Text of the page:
Jumping on the bandwagon too is Bic, the pen company, which has launched a campaign to get kids to write. Called “Fight for the Write,” the campaign boasts a video featuring a boy inspiring a classroom of kids through a series of “interesting facts” that show the benefits of writing: increased creativity, better critical thinking, boosted self confidence, and a correlated improvement in reading capability with writing prowess.

But are these benefits real? The short answer: Mostly not. “There’s lot of caveats in handwriting research,” says Karin James, a psychologist at Indiana University who studies early childhood brain development at Indiana University and has looked at how writing by hand affects pre-literate brains.

The creativity claim is most likely a stretch because measuring creativity is nearly impossible. “How are you defining creativity?” James says. “There’s all kinds of ways to: across individuals, ages, contexts—social, academic. It’s really hard to study, so that [claim] is a stretch.”

Intuitively, the idea that handwriting can improve critical thinking makes sense: Writing more would seem to entail thinking more thoroughly about topics and journaling, we know, has been shown to be excellent for introspection. But while writing by hand has been shown to be a good exercise for introspection, the evidence of writing out homework assignments remains very muddled.

As for self-confidence: writing and reading comprehension are neurally connected, and better readers often have more academic self-confidence. “If a kindergartner is reading at a first grade level, they do better academically, which means they have more confidence in their ability to perform,” James says. “The more children write, the easier it is for them to recognize a letter. Letter recognition is the highest predictor to reading later on.”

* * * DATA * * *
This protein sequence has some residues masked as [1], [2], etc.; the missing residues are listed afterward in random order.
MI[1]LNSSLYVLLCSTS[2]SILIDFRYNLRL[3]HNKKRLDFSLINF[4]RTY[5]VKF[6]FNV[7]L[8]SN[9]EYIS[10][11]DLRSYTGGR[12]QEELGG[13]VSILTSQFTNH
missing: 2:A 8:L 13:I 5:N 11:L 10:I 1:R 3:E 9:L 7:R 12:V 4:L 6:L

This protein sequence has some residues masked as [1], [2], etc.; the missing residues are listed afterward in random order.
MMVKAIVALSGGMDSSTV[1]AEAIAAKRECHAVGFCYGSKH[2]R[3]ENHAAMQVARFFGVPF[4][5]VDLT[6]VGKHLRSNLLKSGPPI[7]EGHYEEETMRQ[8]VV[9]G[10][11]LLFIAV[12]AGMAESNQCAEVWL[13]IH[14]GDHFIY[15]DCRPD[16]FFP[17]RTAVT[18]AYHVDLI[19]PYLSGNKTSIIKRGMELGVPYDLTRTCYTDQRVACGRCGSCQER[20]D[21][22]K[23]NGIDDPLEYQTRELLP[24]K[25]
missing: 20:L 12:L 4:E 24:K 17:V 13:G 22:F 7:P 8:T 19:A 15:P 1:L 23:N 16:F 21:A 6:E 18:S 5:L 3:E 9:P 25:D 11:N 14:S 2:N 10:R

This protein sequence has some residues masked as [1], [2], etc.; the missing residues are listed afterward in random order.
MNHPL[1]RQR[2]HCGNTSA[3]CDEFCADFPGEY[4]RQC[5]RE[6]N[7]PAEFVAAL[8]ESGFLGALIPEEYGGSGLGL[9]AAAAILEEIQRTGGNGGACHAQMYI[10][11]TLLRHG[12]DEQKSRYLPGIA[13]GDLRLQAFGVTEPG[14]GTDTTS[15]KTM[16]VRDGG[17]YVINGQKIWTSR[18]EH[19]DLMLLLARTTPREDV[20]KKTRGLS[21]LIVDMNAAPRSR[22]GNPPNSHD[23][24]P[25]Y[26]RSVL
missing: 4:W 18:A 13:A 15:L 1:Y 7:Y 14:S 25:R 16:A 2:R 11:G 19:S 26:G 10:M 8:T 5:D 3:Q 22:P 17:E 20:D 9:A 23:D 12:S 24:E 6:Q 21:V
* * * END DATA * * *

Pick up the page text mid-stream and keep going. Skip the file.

So there is merit in this claim. But on its own, writing probably does little to boost self-confidence. More likely, James says, is that increased creativity and self-confidence are secondary, correlated effects.

In 2012, James published a study along with her co-author, Laura Engelhardt, that began: “In an age of increasing technology, the possibility that typing on a keyboard will replace handwriting raises questions about the future usefulness of handwriting skills.”

James and Engelhardt found that writing is particularly instrumental in the cognitive development of pre-literate 5 year olds. The kids, who were learning the alphabet, wrote, traced, and typed letters. MRI scans found that the kids who had written letters were able to perceive the letters better, helping them to read at better rates compared to the typers and tracers.

Still, since control groups are impossible in reading and writing studies—you can’t decide to not teach some kids to read or write—“It’s tricky,” James says.

The parts of the brain activated when children learn to write—the left fusiform gyrus, the inferior frontal gyrus and the posterior parietal cortex—are the same that are active in older children and adults when they are reading. James wanted to know whether reading affected writing or the other way around. “That’s why we looked at [pre-literate] kids,” she said. “We didn’t know if reading came first and activated this network for handwriting of if it was vice versa. We found that reading networks are activated when reading happens, and writing uses that network.”

So while the idea of writing by hand and its memory-enhancing capabilities have been covered—and studied—ad nauseum, the effects of writing on other mental indicators are less understood. Research is correlational. “We don’t really have facts, we have evidence,” says James. “But it’s highly suggestive evidence.”

TIME Infectious Disease

Don’t Worry, There’s Probably No Bubonic Plague on NYC Subways

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Getty Images

The findings of a widely publicized study may have been overblown